FSUS a waste

What else could student do with an extra $348 in their pockets?

I am not going to beat around the bush; I have a personal vendetta against the Ferris State University Seminar course.

This class is an absolute waste of time and money. If you have not already been subjugated to the FSU Board of Trustee’s decision in 2002 that forcibly makes every incoming freshmen pay for the one credit hour course, let me give you a little information on it.

The university feels incoming freshmen need a little extra push to acclimate to college life successfully. They would be right, except for the fact not all students are the same or need such hand-holding to successfully transition from high school to college.

I graduated high school in 2005. Since then, I have worked successfully in several management positions, toured with a band around Michigan and enjoyed living in a college town. Upon enrolling at FSU, I hoped I would have been excused from FSUS. Those excused are transfer students with more than 12 credits or incoming students who have been out of school for more than 10 years. The course does nothing more than force students to learn about “tough choices,” “time management” and “community participation”.

FSUS was instituted in 2002 because it was paying penance to the State of Michigan for being on the top 10 lists of “all-time party colleges.” The heat was brought on the university after several successions of incidents at the turn of the 21st century. Two cases of note are when a 20-year-old fell out of a window downtown and a 24-year-old essentially drank himself to death.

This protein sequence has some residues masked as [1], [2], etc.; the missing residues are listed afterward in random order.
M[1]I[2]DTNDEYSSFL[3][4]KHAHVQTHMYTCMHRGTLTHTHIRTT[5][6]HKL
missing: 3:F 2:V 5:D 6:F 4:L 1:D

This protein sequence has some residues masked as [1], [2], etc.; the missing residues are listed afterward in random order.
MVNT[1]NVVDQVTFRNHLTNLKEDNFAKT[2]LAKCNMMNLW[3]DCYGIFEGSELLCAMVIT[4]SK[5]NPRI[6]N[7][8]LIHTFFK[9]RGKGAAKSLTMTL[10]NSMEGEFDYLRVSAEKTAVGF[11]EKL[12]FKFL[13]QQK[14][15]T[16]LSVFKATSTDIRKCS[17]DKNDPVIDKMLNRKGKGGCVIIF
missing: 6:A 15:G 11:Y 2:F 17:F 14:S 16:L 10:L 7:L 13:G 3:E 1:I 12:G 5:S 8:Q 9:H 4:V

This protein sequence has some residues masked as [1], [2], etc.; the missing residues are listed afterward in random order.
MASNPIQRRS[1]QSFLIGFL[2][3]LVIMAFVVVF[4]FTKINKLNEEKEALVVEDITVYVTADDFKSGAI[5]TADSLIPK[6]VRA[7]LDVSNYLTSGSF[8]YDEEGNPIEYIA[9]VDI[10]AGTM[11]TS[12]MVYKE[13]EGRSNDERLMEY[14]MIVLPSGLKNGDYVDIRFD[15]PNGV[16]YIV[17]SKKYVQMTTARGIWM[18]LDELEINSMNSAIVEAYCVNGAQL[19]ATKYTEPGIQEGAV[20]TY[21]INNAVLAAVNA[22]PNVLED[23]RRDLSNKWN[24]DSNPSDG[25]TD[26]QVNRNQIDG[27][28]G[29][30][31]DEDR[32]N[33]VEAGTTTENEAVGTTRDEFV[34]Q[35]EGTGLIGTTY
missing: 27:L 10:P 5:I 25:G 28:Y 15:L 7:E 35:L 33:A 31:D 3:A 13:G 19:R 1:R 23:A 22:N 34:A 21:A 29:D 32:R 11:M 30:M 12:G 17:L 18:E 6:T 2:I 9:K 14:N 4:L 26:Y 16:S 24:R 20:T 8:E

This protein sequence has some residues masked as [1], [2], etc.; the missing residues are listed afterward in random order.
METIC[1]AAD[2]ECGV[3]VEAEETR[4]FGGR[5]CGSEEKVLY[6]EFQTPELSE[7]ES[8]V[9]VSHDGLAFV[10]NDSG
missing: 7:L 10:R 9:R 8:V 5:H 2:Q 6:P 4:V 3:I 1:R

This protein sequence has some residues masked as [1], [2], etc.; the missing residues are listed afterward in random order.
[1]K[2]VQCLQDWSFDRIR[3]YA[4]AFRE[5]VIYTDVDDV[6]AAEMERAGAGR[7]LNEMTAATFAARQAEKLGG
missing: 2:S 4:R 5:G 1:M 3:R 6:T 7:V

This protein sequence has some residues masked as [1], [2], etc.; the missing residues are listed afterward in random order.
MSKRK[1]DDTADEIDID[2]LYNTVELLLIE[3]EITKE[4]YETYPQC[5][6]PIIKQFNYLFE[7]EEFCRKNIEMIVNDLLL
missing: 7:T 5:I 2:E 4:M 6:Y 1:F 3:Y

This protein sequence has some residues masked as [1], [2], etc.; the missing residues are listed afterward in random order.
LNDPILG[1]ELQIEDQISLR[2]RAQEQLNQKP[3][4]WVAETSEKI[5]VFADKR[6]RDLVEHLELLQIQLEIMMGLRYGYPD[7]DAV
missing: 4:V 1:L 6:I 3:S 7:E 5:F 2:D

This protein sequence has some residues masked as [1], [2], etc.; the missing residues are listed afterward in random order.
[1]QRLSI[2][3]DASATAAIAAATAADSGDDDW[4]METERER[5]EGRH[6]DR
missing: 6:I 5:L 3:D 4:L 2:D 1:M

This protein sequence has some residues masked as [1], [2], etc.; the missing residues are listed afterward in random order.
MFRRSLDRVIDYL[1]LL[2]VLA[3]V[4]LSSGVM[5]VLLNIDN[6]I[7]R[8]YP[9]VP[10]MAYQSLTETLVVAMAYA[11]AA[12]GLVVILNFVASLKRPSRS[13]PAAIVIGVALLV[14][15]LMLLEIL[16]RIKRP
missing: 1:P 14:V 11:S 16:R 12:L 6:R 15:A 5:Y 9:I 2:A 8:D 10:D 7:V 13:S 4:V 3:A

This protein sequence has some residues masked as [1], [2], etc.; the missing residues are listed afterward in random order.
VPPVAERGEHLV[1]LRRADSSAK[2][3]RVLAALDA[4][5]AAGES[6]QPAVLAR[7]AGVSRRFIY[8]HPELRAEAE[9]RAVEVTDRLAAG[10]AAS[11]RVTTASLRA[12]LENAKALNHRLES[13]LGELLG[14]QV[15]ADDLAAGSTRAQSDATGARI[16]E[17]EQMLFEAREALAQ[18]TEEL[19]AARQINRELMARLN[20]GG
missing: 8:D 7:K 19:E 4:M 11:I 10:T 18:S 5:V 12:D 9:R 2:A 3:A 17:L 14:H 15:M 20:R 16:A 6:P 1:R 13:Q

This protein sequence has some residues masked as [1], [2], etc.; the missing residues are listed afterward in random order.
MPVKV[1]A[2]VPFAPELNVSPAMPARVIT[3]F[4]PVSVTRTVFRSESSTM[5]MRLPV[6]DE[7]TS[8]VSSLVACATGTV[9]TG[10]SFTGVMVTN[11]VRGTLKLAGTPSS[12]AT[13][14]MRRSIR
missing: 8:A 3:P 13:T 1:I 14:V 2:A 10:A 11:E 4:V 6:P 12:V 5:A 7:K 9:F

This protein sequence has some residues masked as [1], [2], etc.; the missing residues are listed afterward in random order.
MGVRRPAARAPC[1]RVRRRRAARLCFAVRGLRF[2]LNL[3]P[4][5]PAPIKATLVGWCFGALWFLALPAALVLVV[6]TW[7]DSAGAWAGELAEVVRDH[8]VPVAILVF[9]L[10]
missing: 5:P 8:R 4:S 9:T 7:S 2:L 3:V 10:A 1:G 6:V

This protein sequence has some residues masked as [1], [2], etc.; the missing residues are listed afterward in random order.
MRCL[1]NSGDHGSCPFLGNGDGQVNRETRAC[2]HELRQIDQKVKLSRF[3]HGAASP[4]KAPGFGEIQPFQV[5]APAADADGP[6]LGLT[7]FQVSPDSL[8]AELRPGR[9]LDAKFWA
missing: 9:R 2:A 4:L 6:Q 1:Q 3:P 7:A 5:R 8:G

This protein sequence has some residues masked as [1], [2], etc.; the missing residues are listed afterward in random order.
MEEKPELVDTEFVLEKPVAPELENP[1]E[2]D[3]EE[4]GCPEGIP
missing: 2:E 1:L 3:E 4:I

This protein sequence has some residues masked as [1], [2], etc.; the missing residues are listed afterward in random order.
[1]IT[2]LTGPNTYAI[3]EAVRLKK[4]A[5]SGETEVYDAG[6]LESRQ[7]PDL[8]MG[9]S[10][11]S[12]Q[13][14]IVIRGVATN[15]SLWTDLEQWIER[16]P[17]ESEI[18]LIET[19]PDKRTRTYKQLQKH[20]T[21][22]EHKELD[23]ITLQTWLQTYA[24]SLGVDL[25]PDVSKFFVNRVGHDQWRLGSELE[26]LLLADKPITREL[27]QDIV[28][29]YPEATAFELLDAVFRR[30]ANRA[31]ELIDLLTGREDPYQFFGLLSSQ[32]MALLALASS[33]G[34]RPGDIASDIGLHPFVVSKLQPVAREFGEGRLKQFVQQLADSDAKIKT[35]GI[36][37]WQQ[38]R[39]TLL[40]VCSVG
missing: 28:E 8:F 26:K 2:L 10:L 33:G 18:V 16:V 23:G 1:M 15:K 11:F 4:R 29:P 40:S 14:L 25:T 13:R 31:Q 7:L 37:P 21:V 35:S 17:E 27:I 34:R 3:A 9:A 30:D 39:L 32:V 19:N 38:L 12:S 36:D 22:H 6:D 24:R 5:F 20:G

Shortly after these incidents, the state of Michigan began cracking down on universities. Thus, FSUS was born. Is it the university’s responsibility to coddle each and every freshman to make sure they don’t royally mess up? Should you, as a student, be paying for someone else’s mistakes and inadequacies? Do you feel like you need this course?

If you answered “yes,” then that is your prerogative. I feel this course should be an option, and a free option at that. Some people do need an extra push, but fortunately, the time I’ve spent in the world of the working stiffs has made me responsible and mature enough to handle college effectively without such a course.

Some of the professors have candidly commented to me that this course is used to “punish” teachers who do not have tenure or who have been acting out against other university policies. Most students I have parlayed with agreed on the issue of its uselessness, with one exception being a student who said, “I like it because we don’t do anything but write in a journal, and it’s really easy. The teacher doesn’t even care about it and lets us do what we want.”

I do not feel my $348 for a credit hour would be effectively used in an FSUS course. Actually, it’s your $348 as a taxpayer funding my FAFSA loans.

I now bring to the table what else $348 could buy: 17 books on self-help, test taking, time management and surviving college; two student loan payments; one month of rent for a one-bedroom apartment; four years of season passes for Bulldog hockey; and a five-day cruise to the Caribbean.